Pratchett, Terry. Only You Can Save Mankind.

NY: Doubleday, 1992.

Terry Pratchett requires no introduction, being one of the most-read authors in English, and for very good reasons. The Discworld novels have a wide, enthusiastic fan base of all ages (including me for many years), but his other books may not be so well known, especially those written specifically, theoretically, for adolescents. Still, being Sir Terry’s work, they’re still very much worth reading — and, naturally, very, very funny.

Johnny Maxwell is a twelve-year-old resident of Blackbury, somewhere in the Midlands, who is just trying to survive school and with no particular plans for his life. He’s big on computer games (which were just beginning to reach maturity when this book was written) and on hanging out with a couple of similarly geekish friends. And one evening, he’s piloting his starfighter around the screen, wondering how many alien ships he can wipe out before he gets killed yet again, and has to go down to supper, when a message pops up: WE WISH TO TALK. And then, WE SURRENDER! PLEASE!

As Johnny will soon discover, “gamespace” isn’t as separate from Real World space as he had always assumed. Despite their overwhelming material advantage, the aliens aren’t really very good at fighting — if they were, no teenager would ever be able to win the game — and they just want to go home. If they surrender to The Chosen One, then he’s responsible for looking after them. The Geneva Conventions say so. And Johnny, being a good kid, takes on the job. But there are thousands of other game-players out there and it won’t be easy. And the alien Captain, who resembles a cross between a newt and an alligator, has other problems, too.

Pratchett has always been very good at characterization and Johnny’s buddies are a delight in themselves. The overweight Wobbler is a talented hacker with a Robin Hood complex who simply enjoys cracking the security of new games and then giving them away free to anyone who wants them. Bigmac lives in a drug-ridden council block and tries to pass himself off as a proto-skinhead, but he really doesn’t have the necessary take-no-prisoners personality. He’s also amazingly good at math, but he’d never admit it. And there’s Yo-less, who is as far from the archetypal black kid (or what the others think an archetypal black kid should be) as it’s possible to get.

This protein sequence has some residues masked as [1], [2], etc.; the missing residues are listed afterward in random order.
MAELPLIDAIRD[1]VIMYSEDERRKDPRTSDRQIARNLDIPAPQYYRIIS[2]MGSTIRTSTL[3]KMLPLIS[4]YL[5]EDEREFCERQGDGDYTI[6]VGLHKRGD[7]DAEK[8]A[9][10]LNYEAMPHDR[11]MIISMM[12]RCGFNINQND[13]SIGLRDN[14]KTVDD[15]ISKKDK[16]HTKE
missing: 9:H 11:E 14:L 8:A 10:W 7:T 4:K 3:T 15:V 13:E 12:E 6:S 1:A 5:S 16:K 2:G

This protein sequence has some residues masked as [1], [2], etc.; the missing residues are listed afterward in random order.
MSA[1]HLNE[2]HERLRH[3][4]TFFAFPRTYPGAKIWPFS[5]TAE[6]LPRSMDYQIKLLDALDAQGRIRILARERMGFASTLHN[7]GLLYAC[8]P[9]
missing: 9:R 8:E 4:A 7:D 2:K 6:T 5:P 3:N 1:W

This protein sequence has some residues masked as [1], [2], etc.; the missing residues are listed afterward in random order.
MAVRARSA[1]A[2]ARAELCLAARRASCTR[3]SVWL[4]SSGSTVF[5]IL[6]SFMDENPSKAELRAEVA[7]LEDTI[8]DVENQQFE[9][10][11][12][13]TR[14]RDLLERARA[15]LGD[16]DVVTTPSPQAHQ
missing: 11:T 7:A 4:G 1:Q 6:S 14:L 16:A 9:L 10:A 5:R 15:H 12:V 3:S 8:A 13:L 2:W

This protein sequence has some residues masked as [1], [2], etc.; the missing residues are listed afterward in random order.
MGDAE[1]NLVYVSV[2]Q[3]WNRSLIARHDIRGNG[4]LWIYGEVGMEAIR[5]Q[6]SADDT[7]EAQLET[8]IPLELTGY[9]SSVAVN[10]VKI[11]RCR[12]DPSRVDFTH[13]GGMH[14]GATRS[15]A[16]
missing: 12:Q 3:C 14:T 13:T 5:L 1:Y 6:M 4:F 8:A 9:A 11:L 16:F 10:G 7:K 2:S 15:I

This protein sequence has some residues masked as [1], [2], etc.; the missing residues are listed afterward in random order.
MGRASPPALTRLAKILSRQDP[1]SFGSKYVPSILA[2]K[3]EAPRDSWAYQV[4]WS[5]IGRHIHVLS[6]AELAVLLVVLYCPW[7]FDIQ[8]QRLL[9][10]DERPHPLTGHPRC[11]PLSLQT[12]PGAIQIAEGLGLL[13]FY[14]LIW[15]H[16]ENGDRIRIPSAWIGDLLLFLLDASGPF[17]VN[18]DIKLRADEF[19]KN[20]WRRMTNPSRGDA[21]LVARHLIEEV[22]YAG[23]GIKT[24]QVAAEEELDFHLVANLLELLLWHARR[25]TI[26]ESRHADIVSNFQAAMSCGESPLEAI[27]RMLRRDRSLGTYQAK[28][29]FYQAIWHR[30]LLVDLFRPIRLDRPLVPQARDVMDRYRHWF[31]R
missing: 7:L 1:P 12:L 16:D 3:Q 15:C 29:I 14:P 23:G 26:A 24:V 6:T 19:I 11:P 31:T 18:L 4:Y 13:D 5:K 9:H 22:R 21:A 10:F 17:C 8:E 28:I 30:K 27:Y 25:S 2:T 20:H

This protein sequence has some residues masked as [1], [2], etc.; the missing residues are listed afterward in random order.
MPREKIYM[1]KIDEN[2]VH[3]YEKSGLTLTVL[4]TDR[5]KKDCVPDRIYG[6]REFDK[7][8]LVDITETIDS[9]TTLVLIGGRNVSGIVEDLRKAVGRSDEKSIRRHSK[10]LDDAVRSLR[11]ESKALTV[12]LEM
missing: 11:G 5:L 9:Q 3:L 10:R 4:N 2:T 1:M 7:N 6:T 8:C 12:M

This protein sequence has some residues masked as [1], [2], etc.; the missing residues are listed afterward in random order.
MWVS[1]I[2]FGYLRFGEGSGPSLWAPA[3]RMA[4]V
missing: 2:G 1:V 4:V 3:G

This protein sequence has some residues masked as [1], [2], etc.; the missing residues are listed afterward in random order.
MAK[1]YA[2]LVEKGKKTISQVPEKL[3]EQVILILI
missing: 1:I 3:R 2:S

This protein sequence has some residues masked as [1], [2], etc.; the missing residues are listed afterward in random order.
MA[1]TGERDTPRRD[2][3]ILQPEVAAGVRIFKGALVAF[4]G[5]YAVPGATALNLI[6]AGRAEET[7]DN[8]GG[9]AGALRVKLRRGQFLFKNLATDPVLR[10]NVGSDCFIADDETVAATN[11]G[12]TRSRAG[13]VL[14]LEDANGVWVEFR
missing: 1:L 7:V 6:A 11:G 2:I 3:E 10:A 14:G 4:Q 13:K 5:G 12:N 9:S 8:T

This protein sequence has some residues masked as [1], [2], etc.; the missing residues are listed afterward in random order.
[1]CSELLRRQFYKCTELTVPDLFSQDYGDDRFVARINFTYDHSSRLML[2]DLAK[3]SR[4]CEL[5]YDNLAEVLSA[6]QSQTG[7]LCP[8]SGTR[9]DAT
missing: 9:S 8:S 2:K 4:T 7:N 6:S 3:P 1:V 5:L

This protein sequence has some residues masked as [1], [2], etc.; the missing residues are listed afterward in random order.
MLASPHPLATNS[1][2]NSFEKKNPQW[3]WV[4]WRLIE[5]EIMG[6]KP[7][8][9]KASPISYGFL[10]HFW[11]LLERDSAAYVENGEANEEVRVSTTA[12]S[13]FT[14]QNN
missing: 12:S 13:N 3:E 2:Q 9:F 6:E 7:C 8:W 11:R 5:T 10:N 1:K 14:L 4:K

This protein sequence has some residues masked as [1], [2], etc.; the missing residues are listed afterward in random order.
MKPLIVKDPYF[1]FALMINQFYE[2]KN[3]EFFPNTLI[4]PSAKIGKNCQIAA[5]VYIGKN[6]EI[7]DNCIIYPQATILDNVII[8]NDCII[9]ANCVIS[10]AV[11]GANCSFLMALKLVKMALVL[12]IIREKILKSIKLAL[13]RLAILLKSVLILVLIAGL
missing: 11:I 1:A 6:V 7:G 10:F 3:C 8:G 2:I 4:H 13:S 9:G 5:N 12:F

There’s a lot here about family relationships, too, and Johnny’s own family isn’t doing so well. It’s Trying Times for his folks and he’s currently fixing all his own meals. Still, as Wobbler notes, “It’s not that bad when your mum and dad split up. Although you get to see more museums than is good for you.” Pratchett is really good at combining a well-written, hilarious plot with the making of serious points about life and the universe.

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Published in: on 27 April 2017 at 4:21 am  Leave a Comment  
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